Why Does My Cat Drag Things Into the Litter Box?

Why Does My Cat Drag Things Into the Litter Box

Most people who own cats can agree that cats are strange creatures with minds of their own. Some cats seem to change their moods at the flip of a dime while other cats might remain mellow throughout their lives. No matter what the temperament of your cat is, there will always be a few behaviors that it does that may seem strange. One of the stranger behaviors you might see your cat doing is when it drags items into its own litter box with it. After all, for people, that would be the equivalent of simply bringing a piece of paper and dropping it into the toilet.

If you see your cat doing that, you may begin to wonder what it is doing or why it has decided to do this. There are a few different reasons why cats may decide to bring things into their own litter boxes. Some cats, particularly cats who are adamant about grooming and cleaning themselves, will do this to help them better cover up the stench of the litter box. Other cats may do it because they consider the litter box to be a “safe” place and they want to bring their belongings into the box.

In order to figure out why your cat is doing this, you are going to want to make sure that you look at a few different factors first. You will want to consider what your cat is bringing into the litter box as there is a difference between bringing a beloved toy and bringing scraps of paper it found. You will want to see what the cat does with it, such as simply keeping it there or in front of the litter box, or using it to actively bury its droppings. And you will need to factor in your own cat’s personality, such as whether your cat is particularly clean and hygienic or whether your cat tends to find small places to hide in when it is scared. These will all make a difference in determining why your cat is bringing things to its litter box.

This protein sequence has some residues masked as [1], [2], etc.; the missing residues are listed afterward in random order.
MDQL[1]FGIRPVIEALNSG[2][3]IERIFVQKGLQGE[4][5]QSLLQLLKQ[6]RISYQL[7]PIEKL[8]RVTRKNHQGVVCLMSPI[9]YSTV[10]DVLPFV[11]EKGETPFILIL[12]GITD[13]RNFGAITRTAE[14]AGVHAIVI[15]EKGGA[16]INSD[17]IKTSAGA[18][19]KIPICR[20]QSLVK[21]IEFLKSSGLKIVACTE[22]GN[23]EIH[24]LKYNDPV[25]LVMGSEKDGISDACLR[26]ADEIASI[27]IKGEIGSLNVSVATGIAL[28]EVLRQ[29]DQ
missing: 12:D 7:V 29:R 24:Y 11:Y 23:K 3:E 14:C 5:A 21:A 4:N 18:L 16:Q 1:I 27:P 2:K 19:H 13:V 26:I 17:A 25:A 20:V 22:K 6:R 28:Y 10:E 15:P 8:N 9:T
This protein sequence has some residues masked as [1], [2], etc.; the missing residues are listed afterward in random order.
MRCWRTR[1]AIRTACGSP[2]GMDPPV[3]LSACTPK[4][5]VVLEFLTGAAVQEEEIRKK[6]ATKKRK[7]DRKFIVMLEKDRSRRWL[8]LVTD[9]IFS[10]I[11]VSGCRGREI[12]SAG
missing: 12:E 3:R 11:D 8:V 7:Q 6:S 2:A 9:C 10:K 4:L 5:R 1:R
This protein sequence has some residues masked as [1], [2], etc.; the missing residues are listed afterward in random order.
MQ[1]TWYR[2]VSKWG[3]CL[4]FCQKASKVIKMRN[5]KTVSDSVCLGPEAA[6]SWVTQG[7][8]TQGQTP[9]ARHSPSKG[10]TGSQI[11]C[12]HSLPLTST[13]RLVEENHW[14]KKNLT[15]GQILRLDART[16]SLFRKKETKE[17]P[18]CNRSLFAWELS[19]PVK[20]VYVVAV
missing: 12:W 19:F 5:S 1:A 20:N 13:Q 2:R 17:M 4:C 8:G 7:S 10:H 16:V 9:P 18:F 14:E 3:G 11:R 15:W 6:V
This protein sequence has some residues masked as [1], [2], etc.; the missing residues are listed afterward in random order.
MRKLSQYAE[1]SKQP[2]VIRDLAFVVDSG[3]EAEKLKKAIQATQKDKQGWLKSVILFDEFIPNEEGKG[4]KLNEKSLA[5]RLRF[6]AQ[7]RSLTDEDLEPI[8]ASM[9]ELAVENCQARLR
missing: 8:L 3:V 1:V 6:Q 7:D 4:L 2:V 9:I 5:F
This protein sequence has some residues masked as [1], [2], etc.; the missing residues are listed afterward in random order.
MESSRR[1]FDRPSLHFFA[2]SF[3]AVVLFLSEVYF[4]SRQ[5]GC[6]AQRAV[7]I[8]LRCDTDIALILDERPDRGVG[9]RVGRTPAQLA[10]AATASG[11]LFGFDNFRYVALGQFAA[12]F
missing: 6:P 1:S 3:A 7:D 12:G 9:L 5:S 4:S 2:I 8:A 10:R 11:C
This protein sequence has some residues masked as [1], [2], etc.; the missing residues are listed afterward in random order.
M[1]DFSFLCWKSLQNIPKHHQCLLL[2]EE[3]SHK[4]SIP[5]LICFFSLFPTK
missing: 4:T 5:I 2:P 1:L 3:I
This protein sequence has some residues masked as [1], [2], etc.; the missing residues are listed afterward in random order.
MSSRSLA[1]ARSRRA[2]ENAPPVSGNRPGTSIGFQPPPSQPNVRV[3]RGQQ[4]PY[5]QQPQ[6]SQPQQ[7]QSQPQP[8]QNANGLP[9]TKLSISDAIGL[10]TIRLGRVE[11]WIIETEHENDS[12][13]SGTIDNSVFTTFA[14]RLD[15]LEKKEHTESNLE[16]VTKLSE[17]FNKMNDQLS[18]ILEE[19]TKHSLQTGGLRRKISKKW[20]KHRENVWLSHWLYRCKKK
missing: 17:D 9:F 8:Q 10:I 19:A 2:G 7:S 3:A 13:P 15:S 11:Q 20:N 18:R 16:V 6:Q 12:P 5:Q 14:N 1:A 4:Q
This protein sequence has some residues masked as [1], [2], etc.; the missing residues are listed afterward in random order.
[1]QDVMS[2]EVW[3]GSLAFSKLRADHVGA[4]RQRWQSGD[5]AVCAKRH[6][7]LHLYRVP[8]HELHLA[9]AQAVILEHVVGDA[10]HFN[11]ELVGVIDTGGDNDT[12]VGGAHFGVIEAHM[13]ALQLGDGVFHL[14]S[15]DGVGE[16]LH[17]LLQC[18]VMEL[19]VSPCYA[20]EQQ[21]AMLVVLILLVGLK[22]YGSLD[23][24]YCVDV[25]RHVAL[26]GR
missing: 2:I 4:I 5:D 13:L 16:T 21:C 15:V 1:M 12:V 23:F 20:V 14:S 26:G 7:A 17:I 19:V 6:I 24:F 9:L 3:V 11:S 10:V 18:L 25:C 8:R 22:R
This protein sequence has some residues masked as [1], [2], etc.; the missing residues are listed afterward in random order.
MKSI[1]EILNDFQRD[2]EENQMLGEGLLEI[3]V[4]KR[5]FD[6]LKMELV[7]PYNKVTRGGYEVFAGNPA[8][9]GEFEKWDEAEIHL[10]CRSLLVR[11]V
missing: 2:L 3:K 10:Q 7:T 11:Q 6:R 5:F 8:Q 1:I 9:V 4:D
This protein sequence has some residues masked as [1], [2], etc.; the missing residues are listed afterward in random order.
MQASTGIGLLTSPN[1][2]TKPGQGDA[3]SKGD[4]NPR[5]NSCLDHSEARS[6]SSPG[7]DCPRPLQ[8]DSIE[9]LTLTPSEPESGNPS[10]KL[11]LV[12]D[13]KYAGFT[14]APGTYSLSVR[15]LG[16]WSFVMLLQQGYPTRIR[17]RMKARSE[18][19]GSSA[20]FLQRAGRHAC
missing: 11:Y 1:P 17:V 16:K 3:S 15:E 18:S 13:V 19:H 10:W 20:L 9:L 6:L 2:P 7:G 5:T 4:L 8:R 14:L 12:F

Understanding What the Litter Box Means to the Cat

Another factor that you will need to think about is going to be how your cat feels about its litter box. For some cats, the litter box is nothing more than the right place to relieve itself. For most other cats, especially in multi-cat households, the litter box is a safe space. It is an area that smells of your cat and by extension, can be considered your cat’s personal space that it needs to “protect” from threats in the house, such as another cat. On this note, it is important to consider that litter boxes utilize many of the cat’s own instincts to create a place where your cat will actively want to relive itself.

Litter boxes are good for burying droppings and they are good for marking one’s scent and territory. Litter boxes tend to be safe and out of the way, making it a good “home” for cats who may be more fearful than others. In multi-cat households, the aspect of territory is emphasized. This is important to note because when your cat brings things to its litter box, it is also acting on its instincts rather than out of seemingly no reason.